June 25, 2020
It’s the little things, stupid
I’m just going to go ahead and say it. If 2020 were a thing, it would be an enormous, steaming pile of horse poop. It seems like every time we turn around, there is one more shitty thing to deal with. It’s like the universe woke up on January 1st and said, “how can we challenge humanity to the point of breaking this year?” After some brainstorming, the universe commenced with Operation Horse Poop.
And I have to say, the universe is doing a pretty damn good job. Just when we get lulled into a false sense of normalcy, when we succumb to this new way of life, BAM! Something else gets thrown at us and we’re jerked out of our cozy comfort zone. Right back to the fear, helplessness, sadness and anger.
I found out recently that our dog has a brain tumor. It sucks to write that down and put it out there. Because my favorite way of dealing with trauma is denial. Just take all of those feels and emotions and bottle them up, push them way, way back and go for a run or bake some bread. Deal with it later. It works pretty well for me… until it doesn’t.
When you get bad news, like your best friend only has days to weeks to live, you go through some pretty rough shit. You start thinking about all of the things you’ll no longer be able to do with them. How your house will never feel the same again. How your bed will be too big because you’re not struggling for space and fighting for blankets. You wonder what the hell you’ll do with all of this empty space and time. This routine you’ve grown used to over the years is suddenly null and void. You feel like you’re drowning.
But you keep going, because the other option is to let go. And that’s really not an option. So you wake up in the morning and thank the horse poop universe for one more day. You realize that every minute counts. Every moment is treated like the last one. You manage to find extreme joy in these points in time because it’s here that you discover the Little Things.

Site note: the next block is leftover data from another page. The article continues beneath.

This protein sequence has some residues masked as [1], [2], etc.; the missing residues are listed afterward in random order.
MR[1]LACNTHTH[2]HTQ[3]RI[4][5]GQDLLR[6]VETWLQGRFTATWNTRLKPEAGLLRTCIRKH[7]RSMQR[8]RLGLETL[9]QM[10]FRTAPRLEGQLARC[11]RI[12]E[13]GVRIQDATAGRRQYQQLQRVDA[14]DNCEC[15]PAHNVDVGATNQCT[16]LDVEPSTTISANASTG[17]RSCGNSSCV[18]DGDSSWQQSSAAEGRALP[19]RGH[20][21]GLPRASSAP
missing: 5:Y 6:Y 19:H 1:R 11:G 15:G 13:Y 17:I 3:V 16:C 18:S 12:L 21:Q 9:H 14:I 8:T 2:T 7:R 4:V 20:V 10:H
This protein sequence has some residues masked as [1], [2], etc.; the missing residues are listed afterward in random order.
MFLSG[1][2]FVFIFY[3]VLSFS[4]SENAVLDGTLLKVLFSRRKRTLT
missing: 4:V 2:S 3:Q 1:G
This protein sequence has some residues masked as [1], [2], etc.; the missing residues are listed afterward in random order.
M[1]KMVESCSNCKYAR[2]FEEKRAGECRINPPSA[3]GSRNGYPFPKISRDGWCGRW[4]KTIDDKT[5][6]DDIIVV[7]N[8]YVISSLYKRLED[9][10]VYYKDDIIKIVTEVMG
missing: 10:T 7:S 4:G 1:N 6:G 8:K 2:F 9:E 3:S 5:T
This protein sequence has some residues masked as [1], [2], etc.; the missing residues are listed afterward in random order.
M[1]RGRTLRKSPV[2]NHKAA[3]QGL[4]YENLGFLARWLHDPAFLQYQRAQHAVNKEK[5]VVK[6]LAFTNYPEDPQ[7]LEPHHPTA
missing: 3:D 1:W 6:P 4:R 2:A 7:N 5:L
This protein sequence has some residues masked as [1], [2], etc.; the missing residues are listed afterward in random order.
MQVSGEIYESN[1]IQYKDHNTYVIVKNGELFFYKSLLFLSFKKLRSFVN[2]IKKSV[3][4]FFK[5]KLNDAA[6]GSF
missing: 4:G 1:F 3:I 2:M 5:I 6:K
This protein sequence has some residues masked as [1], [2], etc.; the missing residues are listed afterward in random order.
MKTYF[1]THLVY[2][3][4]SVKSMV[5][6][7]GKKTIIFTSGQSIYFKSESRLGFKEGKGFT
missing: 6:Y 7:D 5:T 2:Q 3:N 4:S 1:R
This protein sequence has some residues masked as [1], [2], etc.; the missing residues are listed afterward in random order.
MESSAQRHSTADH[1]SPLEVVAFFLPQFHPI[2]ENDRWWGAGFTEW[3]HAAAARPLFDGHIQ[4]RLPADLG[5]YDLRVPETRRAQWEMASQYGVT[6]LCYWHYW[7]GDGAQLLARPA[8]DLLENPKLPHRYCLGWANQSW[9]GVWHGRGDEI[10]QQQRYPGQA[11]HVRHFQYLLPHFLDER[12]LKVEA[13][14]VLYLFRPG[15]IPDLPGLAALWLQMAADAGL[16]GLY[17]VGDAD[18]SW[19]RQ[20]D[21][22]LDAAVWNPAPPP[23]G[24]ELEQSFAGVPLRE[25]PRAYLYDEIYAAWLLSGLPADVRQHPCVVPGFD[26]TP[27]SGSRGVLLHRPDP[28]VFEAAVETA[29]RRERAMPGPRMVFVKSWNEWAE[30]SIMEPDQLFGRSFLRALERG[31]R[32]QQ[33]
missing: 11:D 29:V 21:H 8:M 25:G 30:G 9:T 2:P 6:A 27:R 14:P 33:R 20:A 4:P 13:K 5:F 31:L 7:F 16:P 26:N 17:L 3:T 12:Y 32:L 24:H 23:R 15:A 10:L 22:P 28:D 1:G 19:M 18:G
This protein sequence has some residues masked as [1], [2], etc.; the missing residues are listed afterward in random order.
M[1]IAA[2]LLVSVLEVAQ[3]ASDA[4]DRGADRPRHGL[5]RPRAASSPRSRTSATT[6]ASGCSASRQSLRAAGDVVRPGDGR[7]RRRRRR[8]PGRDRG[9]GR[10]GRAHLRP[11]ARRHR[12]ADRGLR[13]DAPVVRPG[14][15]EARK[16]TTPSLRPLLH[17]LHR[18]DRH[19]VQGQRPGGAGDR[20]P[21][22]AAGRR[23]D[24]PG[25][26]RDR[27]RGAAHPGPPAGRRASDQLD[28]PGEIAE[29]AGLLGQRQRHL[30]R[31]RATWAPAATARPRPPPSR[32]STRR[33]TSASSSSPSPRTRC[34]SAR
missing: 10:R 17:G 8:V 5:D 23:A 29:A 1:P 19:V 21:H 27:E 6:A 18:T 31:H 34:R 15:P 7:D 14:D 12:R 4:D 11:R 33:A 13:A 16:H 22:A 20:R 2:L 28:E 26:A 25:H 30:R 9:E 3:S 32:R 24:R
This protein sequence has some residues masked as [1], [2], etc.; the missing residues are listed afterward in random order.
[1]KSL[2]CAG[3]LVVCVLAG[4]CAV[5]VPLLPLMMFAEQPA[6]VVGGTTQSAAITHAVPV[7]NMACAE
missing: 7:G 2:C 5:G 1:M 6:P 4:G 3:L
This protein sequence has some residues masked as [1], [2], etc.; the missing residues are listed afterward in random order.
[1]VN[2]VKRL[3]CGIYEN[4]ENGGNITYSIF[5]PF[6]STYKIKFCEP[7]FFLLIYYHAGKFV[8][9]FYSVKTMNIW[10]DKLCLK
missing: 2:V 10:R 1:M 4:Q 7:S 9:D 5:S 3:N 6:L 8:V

The Little Things. They’re so easy to miss when you’re a zombie from sadness, loathing or fear. But if you’re able to shake yourself out of the funk, these are the things that make all of the difference.
I’ve been volunteering in our local forest preserves for years. We work to help restore native plants and habitat in areas that are overgrown with invasive species and are damaged from constant human interference. It’s here that I’ve learned about all of the incredible and unbelievable things that nature does. One of those things is the Black Swallowtail Butterfly Caterpillar. As a very young caterpillar, they disguise themselves from predators by looking like bird poop! In their larvae state, they have brightly colored horn-like organs that when threatened, extrude from their heads and emit a chemical repellent. In all of my years of volunteering, I’ve always heard about these caterpillars, alway seen photos, always listened to stories, but have never had the joy of seeing one in real life.
While I’m struggling with grief and denial, I’ve found that being outdoors helps me cope. I am fortunate enough to have a little patch of dirt in my backyard where I’ve planted flowers and vegetables for the summer. I dig in, get my hands dirty and lose myself while weeding or watering. Today while surveying my herb garden, low and behold, what do I find? Not one, not two, but FIFTEEN Black Swallowtail Caterpillars on my dill plant. Now most people would be horrified and angry that this BUG is eating their herbs. But it’s the Little Things, stupid. Sure – I can’t eat my dill now. But this is something bigger. This is life succeeding. Even in the most dire of circumstances. Even when a pandemic is raging around us. Even when we’re killing one another because of the color of our skin. Even when my dog is dying. Life succeeds.
And it will continue to do so as long as we let it. So though it may be painful, and it may take all of the remaining strength and courage in your bones, look for the Little Things. Take joy and find solace in them. Because in this year of eternal horse poop, they’re our best chance at survival.